Cold data on warming
The local conservative Citizens Journal blog trumpets that “17,200 scientists throw the B.S. flag on global warming, including a huge selection of scientists from Arkansas.”
The link? To a petition widely circulated in 1998 by the Oregon Institute of Science and Medicine, a tiny research institute in Cave Junction, Ore., calling for the rejection of the Kyoto Protocol environmental pact. Among the 70 or so Arkansans on the list are Ed Hiserodt of Maumelle, a “newsfeed correspondent” for the John Birch Society; John E. Pauly, retired University of Arkansas for Medical Sciences vice chancellor for administration and fiscal affairs, and David Luneau, associate professor of electronics at UALR and the man who shot the video of the ivory-billed woodpecker in 2004 in the Bayou de View.
Luneau, noting the date of petition and the accompanying Oregon Institute article circulating with it, called it “disingenuous” for the website to post them now. “I just think that’s wrong. That’s based on information from 10 years ago.”
His view on global warming? “It changes from day to day,” he said. “We’ve learned an incredible amount since then.” Luneau stressed that he is an environmentalist, but not an atmospheric scientist. “The more I read about it, I realize, the less I know.”
Cafe society goes scientific
Linda Williams is, she’s been told, a matchmaker. As the dean’s research liaison at the University of Arkansas for Medical Sciences, she links scientists across the state via a website online detailing research being conducted in Arkansas and other information. Now Williams is pulling the public into the science arena with Science Cafe, a forum in on various subjects to be held monthly at Sufficient Grounds in Hillcrest. Inspired by the Science Cafe at Rice University, where she worked until coming to UAMS last July, Williams is getting help from various people, including the Little Rock Zoo, which she’s put in touch with the UAMS Center on Aging to discuss possible research on elderly animals. She’s working on a website — www.sciencecafelr.com — and has also created a logo for the club, a big cup of coffee whose steam spells out E=MC2. Computer nerds talking about Java would be a good fit, but isn’t on the schedule. What is: The cafe debuts with experts Joe Nix of Ouachita Baptist University, Gary Hum of Central Arkansas Water and Forrest Payne of UALR talking about water quality issues from 7:30 p.m. to 8:30 p.m. Tuesday, March 20. On April 24, panelists will tackle the relationship between mathematics and music. Future meetings will be the fourth Tuesday of every month.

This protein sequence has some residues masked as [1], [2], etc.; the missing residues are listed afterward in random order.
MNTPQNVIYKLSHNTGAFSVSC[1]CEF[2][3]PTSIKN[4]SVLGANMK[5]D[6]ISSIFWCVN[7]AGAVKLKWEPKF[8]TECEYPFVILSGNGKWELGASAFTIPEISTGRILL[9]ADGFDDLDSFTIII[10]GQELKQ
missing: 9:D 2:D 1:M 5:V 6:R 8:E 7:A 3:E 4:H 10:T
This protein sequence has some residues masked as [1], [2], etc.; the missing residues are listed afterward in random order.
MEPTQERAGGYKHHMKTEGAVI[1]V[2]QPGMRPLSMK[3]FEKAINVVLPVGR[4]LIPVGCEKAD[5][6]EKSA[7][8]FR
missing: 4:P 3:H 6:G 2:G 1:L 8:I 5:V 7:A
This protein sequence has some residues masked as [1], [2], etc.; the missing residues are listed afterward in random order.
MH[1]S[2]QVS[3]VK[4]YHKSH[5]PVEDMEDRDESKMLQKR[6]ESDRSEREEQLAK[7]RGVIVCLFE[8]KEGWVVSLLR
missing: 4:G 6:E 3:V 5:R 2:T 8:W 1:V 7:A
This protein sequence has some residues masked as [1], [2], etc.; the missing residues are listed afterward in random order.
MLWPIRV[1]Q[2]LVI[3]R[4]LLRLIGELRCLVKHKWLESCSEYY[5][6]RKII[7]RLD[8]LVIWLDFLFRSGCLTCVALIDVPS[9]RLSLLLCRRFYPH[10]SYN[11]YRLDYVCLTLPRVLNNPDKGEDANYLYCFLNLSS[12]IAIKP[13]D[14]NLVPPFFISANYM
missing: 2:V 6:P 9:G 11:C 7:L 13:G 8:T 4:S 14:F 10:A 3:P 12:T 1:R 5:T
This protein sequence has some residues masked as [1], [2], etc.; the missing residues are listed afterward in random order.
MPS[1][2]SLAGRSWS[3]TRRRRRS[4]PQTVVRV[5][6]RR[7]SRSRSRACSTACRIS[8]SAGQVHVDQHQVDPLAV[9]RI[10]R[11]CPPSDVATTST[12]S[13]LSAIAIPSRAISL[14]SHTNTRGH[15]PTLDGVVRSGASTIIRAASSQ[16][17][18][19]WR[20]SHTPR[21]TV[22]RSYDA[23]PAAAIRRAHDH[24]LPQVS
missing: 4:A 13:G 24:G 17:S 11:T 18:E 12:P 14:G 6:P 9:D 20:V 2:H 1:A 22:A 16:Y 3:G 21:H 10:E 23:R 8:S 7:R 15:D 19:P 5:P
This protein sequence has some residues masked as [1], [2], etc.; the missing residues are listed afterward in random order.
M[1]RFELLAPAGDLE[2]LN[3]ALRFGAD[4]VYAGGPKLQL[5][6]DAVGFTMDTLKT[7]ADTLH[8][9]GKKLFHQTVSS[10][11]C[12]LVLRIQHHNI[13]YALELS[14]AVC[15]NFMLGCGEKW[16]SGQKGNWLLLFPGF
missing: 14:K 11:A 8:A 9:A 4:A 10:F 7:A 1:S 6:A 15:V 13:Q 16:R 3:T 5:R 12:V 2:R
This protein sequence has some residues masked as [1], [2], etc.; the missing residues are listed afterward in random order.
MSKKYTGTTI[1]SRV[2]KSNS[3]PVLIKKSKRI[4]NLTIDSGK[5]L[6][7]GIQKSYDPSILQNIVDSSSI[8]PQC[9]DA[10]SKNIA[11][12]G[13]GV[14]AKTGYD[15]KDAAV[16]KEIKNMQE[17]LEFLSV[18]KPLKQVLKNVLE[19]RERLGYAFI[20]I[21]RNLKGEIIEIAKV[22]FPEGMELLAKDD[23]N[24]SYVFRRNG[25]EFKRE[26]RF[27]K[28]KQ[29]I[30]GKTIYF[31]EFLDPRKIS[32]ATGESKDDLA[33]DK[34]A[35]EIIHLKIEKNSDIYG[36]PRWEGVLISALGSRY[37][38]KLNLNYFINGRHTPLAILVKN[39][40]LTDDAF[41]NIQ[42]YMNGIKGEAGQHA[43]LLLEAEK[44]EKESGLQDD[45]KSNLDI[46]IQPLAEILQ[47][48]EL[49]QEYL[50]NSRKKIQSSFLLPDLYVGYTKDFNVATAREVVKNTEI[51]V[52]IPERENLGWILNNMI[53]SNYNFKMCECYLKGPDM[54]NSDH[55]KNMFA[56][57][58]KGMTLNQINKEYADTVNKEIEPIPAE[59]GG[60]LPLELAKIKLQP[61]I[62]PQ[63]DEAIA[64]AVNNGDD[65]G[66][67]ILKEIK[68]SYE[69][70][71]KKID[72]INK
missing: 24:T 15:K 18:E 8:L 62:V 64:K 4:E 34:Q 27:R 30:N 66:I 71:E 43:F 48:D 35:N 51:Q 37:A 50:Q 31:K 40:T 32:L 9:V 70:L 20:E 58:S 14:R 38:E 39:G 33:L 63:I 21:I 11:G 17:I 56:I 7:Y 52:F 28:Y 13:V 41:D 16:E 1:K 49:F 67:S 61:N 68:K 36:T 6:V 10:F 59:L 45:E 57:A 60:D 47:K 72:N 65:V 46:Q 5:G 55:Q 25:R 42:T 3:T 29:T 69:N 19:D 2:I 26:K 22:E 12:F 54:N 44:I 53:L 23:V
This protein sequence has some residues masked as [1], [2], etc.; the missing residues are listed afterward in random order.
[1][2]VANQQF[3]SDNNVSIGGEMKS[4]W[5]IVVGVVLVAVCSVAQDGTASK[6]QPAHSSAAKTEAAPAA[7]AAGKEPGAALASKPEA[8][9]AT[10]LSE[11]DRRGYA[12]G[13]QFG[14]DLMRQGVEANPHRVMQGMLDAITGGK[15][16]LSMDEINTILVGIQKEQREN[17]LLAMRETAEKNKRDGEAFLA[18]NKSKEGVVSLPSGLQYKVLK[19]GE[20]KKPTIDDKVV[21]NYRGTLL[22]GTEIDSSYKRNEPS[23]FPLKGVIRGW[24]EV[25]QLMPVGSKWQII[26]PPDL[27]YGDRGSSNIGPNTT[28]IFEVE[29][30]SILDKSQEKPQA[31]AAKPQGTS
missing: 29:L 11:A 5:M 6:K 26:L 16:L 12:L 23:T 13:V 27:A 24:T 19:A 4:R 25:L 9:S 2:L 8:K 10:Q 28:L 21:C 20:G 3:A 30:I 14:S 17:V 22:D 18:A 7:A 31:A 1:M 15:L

Sufficient Grounds is at 722 N. Palm St. UAMS, UALR, Southwestern Energy, the Little Rock Zoo and the Arkansas Biosciences Institute are co-sponsors.
Blood scandal film
The Ozark Foothills Film Festival, which will show movies in Batesville and Little Rock, will screen “Factor 8: The Arkansas Prison Blood Scandal,” Kelly Duda’s 2005 movie on how blood plasma drawn from prisoners infected with hepatitis and HIV got into international blood banks. Mara Leveritt, who detailed the scandal in a 1991 story in the Arkansas Times, will join Duda for a panel discussion after the March 31 showing of the film at the Market Street Cinema. Arkansas Democrat-Gazette writer Phil Martin will moderate.
U.S. blood processors quit taking plasma from prisoners after a 1982 FDA warning that prisoners were more likely to be infected with the AIDS virus. The dealer in Arkansas blood then sold to a Canadian blood broker, which supplied Canada, Japan and Europe. More than 20,000 Canadians, many of them hemophiliacs, were infected by the tainted blood. To read more about the blood scandal, go to the law section of the online Encyclopedia of Arkansas History.
Former inmate and blood donor John Schock will also be on the panel. The film screens at 7:30 p.m. Tickets are $5 ($4 for seniors, $3 for Film Society members).